Solving mysteries and stopping the bad guys: what better way to spend a summer for a boy away from his family? John gets to help save the day for one of America’s national treasures, serving God and his country…except he’s not supposed to be there. St. Michael the Archangel Academy has made a mistake bringing John into their top-secret school for kids with exceptional talents. Does he have a special talent? If he does, he sure doesn’t know what it is, and nobody does, either! In Andrea Jo Rodgers’ Saving Mount Rushmore, she brings her talents to bear with this story about John, an average thirteen year old boy who learns that “every person has special God-given gifts—including him.”
It’s difficult to understate the great things about this book. It definitely reads the way it should from the perspective of a thirteen year old boy, making no secret of his feelings of awkwardness and self-consciousness. The descriptions are straightforward as those of a kid of his age, and they demonstrate well his personality and keen observance. John makes a good average hero with strengths and foibles kids can relate to. Rodgers doesn’t talk down to kids in the least, showing them to be intelligent and having a lot to contribute. The central conflict is uncomplicated enough that kids can follow it easily, but it’s not too simple—there’s still a challenge there, enough to keep their attention.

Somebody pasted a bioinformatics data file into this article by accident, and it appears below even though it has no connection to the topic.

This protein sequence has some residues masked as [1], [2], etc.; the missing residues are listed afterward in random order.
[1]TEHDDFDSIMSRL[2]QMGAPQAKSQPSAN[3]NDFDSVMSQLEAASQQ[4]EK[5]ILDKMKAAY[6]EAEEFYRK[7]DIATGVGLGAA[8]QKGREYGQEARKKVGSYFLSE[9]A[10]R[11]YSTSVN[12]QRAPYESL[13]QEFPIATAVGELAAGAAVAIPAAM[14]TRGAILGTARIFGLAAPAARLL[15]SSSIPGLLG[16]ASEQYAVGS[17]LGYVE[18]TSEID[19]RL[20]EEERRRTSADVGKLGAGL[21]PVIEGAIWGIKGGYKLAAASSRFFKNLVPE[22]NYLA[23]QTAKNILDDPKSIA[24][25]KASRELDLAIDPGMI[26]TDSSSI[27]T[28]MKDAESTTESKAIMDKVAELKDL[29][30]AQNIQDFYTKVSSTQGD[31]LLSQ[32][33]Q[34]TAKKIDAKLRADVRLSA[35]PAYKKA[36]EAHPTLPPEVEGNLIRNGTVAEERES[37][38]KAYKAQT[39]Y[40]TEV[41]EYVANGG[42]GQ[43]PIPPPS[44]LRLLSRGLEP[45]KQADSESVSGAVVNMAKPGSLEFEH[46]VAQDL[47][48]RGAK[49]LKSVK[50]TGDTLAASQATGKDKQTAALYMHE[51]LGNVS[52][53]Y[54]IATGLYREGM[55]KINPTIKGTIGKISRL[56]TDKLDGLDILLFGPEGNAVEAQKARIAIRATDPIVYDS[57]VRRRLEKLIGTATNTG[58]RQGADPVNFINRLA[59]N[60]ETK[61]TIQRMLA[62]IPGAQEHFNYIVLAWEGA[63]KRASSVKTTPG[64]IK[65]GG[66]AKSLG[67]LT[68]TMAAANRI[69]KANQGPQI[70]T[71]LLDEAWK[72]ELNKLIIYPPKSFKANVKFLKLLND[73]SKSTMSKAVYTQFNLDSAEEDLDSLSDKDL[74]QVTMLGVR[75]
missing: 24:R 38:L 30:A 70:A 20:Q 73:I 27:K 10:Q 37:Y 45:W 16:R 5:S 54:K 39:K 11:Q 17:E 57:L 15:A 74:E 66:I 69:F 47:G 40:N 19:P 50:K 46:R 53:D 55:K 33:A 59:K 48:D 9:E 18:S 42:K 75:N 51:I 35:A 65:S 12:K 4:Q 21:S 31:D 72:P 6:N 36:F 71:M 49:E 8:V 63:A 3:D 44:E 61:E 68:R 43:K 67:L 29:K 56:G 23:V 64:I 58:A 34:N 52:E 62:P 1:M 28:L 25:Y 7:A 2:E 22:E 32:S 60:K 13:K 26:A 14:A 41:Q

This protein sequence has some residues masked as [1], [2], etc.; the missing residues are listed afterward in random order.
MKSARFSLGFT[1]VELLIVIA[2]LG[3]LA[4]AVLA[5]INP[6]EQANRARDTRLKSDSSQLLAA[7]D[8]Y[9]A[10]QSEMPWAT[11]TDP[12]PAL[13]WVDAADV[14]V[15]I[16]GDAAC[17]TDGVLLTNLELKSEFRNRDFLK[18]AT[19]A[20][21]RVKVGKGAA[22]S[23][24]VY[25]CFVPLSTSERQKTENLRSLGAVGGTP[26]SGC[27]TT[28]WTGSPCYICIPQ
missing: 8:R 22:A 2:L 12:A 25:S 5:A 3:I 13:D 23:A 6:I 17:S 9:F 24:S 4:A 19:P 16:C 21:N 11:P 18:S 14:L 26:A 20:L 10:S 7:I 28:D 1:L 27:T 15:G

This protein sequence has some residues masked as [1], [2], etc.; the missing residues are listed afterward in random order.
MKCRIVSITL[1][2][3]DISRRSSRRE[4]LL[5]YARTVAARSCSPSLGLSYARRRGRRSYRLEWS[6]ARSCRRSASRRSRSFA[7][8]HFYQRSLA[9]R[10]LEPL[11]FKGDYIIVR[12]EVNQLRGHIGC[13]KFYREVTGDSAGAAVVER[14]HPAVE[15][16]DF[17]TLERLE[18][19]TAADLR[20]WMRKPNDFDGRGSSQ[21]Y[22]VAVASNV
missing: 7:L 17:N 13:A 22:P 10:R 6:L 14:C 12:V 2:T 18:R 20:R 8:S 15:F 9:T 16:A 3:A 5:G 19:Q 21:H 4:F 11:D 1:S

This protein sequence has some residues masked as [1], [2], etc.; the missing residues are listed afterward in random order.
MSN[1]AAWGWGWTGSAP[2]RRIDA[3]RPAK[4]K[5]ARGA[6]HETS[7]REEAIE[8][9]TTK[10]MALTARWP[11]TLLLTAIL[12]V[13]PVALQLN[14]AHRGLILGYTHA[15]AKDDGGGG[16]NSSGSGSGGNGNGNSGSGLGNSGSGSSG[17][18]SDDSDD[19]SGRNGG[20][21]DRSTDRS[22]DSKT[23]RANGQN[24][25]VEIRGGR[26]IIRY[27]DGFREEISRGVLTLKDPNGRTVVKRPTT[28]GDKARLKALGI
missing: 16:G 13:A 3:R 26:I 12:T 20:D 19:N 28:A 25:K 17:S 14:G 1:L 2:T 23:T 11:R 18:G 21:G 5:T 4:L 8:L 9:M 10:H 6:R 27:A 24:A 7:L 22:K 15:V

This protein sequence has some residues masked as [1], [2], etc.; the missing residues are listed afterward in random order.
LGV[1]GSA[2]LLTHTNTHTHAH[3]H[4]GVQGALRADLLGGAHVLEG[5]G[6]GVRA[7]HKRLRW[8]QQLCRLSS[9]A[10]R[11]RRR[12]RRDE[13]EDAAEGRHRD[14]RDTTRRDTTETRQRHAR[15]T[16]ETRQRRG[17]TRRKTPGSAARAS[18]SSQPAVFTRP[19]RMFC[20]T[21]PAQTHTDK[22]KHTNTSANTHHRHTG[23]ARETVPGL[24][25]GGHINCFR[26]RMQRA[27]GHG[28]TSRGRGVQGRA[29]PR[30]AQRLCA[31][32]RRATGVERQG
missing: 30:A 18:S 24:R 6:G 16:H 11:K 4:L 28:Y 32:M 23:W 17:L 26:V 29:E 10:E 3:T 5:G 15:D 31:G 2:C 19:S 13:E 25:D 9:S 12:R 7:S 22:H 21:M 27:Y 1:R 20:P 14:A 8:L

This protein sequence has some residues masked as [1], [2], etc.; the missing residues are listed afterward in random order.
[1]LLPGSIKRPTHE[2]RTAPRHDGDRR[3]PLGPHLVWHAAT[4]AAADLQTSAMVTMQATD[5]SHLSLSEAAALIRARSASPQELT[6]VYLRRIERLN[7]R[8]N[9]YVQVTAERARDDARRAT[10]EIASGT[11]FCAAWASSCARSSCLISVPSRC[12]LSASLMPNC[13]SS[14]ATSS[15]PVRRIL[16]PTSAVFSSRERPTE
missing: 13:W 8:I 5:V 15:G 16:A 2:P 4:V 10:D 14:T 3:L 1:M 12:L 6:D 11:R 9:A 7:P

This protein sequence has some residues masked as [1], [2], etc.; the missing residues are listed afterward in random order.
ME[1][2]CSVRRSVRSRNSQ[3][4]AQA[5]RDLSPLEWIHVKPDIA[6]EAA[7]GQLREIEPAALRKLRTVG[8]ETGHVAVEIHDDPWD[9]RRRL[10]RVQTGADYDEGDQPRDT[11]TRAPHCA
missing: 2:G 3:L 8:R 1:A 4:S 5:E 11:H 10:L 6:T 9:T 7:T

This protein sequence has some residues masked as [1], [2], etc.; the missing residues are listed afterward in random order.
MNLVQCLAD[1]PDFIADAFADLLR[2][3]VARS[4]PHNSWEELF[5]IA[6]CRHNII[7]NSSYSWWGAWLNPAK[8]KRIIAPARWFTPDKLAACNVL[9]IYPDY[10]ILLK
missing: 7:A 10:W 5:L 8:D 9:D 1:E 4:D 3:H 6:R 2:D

Only a couple small issues stood out. Some of the dialogue is slightly repetitive, and the children sometimes seem more mature than it seems they should be.
Overall, this is a great adventurous read for middle grade readers with characters they can easily relate to, especially John. My own kids, who fit squarely into this readership, would enjoy it and take something lasting away from it, which just as it should be. Though I’m pretty far removed from that age bracket, I found myself rooting for John and his team, and I’d like to see more of his adventures too!
Anaiah Press provided me a complimentary copy of this book for which I wrote an honest review.